A molecular propeller was created that, upon excitation, can rotate clockwise or anticlockwise with atomic level precision on a surface depending on its chirality.
Significance and Impact
Controlling the rotational direction of molecular machines provides atomic level understanding of the mechanism involved, and impacts their development for potential applications ranging from catalysis to quantum computation.
- Artificially synthesized molecular propellers were deposited on a Au(111) crystal surface.
- Controlled rotation was performed by supplying electrical energy or by using inelastic tunneling electrons from a scanning tunneling microscope (STM) tip at Center for Nanoscale Materials (CNM).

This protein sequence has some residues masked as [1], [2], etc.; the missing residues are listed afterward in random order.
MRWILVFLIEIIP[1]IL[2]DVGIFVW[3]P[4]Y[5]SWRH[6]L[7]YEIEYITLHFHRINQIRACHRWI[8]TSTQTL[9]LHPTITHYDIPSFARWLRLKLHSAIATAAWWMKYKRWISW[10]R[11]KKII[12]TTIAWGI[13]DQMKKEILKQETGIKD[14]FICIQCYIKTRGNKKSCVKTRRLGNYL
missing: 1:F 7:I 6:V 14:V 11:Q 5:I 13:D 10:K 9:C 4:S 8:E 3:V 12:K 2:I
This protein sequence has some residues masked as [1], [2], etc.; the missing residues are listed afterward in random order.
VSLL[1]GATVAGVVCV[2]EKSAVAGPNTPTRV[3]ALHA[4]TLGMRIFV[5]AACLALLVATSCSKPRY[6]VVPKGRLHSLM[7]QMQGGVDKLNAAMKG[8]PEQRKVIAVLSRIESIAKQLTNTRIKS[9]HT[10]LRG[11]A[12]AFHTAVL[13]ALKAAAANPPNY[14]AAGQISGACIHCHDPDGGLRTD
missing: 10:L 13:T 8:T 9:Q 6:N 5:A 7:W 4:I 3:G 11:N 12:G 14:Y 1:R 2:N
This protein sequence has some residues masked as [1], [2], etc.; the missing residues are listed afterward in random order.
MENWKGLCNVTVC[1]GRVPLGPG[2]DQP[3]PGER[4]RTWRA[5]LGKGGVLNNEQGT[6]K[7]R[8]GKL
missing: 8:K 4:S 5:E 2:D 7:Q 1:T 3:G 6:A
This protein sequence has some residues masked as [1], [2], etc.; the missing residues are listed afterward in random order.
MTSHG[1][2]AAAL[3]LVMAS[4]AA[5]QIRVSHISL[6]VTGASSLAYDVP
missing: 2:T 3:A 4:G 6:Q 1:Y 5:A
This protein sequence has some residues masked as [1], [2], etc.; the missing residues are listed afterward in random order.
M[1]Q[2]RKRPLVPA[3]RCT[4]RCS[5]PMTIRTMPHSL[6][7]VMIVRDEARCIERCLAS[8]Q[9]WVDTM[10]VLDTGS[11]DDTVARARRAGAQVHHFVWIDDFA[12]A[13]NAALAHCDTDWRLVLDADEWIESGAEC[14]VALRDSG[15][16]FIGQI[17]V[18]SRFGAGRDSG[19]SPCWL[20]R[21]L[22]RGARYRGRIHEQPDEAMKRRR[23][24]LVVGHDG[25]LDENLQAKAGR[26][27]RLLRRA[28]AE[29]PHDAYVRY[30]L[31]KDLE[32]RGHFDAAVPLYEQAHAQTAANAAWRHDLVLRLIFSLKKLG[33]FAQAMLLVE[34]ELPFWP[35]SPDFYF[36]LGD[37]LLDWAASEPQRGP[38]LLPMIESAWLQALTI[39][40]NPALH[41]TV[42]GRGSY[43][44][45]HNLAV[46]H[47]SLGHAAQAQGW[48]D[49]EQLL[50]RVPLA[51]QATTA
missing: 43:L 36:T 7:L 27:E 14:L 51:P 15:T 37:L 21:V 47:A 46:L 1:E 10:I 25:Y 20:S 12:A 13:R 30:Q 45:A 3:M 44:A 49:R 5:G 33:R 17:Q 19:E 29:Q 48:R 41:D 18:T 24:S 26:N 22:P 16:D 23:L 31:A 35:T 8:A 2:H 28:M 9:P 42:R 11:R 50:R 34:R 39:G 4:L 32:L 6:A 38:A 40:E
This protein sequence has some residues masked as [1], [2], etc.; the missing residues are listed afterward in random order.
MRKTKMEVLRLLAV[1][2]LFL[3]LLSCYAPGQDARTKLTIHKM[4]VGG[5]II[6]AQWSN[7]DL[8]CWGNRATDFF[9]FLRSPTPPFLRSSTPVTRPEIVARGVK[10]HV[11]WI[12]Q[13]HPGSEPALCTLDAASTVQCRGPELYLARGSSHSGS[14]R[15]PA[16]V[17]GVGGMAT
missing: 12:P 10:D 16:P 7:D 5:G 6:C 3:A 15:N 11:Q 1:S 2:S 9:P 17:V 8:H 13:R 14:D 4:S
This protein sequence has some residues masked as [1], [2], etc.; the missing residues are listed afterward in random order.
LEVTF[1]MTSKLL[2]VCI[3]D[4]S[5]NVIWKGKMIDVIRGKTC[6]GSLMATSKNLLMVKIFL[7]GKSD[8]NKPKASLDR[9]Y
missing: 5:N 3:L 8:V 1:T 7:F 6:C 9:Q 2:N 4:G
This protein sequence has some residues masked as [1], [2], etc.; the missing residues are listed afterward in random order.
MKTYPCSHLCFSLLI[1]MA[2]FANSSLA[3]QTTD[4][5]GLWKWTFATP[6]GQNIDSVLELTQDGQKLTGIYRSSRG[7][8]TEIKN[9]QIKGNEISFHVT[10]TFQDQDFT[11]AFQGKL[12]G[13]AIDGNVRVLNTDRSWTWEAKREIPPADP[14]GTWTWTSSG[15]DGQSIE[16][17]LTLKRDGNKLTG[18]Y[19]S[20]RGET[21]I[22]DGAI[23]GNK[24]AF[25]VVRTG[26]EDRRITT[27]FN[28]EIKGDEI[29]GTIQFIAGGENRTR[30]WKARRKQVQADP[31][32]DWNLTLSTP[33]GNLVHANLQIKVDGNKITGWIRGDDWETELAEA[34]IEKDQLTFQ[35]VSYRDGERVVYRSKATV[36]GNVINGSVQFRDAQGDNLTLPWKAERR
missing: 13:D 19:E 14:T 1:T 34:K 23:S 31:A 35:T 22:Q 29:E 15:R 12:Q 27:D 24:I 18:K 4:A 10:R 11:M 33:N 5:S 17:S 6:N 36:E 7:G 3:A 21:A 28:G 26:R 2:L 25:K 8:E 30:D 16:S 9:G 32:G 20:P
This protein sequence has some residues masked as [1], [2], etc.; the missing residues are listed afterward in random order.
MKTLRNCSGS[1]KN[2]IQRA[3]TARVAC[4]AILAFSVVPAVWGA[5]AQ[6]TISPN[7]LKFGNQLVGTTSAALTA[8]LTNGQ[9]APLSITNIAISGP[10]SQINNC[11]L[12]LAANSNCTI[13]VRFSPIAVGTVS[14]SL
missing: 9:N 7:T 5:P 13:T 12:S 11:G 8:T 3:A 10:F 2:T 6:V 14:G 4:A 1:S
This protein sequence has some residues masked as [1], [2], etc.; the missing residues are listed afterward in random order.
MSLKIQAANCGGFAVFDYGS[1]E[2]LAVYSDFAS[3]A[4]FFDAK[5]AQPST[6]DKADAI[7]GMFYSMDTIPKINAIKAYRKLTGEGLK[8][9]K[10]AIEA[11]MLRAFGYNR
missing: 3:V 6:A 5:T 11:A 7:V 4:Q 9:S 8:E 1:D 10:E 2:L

Work was performed in part at CNM.
About Argonne’s Center for Nanoscale Materials
The Center for Nanoscale Materials is one of the five DOE Nanoscale Science Research Centers, premier national user facilities for interdisciplinary research at the nanoscale supported by the DOE Office of Science. Together the NSRCs comprise a suite of complementary facilities that provide researchers with state-of-the-art capabilities to fabricate, process, characterize and model nanoscale materials, and constitute the largest infrastructure investment of the National Nanotechnology Initiative. The NSRCs are located at DOE’s Argonne, Brookhaven, Lawrence Berkeley, Oak Ridge, Sandia and Los Alamos National Laboratories. For more information about the DOE NSRCs, please visit https://science.osti.gov/User-Facilities/User-Facilities-at-a-Glance.
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The U.S. Department of Energy’s Office of Science is the single largest supporter of basic research in the physical sciences in the United States and is working to address some of the most pressing challenges of our time. For more information, visit https://energy.gov/science.